/ Washington DC / Places to Visit / The Thurgood Marshall Center
This building is a Shaw landmark, built as the local YMCA in 1912, and designed by one of the nation's first black architects, W.
This building is a Shaw landmark, built as the local YMCA in 1912, and designed by one of the nation's first black architects, W. Sidney Pittman. The name comes from the fact that Supreme Court Thurgood Marshall was a frequent visitor to the Y, and that he formulated his opinion for the landmark Brown vs. Board of Education decision here. On the first floor, the Shaw Heritage Trust maintains an exhibit portraying the living history of African Americans in the Shaw Community.
Native Washingtonians Duke Ellington and Pearl Bailey performed in the Lincoln Theatre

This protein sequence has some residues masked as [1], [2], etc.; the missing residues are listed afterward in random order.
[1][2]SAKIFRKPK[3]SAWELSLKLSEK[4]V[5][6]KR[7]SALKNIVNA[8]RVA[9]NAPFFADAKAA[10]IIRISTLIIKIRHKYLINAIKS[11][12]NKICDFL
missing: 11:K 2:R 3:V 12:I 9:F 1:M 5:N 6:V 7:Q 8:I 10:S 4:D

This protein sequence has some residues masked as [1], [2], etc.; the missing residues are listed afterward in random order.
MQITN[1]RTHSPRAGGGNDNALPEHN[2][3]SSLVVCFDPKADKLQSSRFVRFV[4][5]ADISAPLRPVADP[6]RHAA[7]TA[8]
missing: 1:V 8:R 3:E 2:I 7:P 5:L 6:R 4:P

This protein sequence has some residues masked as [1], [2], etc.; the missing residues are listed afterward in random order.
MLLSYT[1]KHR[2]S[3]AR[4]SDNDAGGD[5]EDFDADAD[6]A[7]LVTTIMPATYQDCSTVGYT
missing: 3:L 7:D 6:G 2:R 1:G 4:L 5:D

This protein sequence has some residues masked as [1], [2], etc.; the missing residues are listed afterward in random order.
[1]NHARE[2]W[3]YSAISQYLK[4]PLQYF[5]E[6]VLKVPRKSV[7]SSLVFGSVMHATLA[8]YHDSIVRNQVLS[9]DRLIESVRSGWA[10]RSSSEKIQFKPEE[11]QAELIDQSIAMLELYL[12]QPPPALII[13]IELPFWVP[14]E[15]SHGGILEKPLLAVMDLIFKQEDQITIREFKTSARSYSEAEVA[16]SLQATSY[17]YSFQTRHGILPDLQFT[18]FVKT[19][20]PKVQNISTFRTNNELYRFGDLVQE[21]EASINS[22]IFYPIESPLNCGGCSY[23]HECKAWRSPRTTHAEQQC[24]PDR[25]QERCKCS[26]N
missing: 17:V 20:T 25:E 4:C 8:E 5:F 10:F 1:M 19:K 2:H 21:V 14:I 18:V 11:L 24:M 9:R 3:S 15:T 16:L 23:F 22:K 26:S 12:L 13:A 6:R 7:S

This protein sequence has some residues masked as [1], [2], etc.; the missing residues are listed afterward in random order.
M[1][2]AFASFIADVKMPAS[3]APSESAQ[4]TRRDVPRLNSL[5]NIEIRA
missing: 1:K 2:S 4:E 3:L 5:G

The Mall's only local memorial, and the only memorial to WWI, is this small structure in the form of a Doric-style open-air temple serving as tribute to the 26,000 Washingtonians who served in the Great War
The nation's only monument to African American Civil War soldiers
A Masonic Temple, the headquarters of the Scottish Rite, and a prominently featured location in Dan Brown's latest novel, The Lost Symbol
Meridian Hill Park is a hidden gem if there ever was one
This is the world's only museum devoted to art made by women
Franklin Square is less known than McPherson Square to the west and Mount Vernon Square to the east
Housed in the Carnegie Library building on Mount Vernon Square, the Historical Society of Washington DC is dedicated to the local history of the city
Housed in the beautiful former Embassy of Mexico, the cultural center has a nice collection of Mexican artwork, and puts on frequent classical and other musical performances, as well as film screenings, lectures, and other events
The National Geographic Museum showcases a variety of changing exhibitions on nature, history, and culture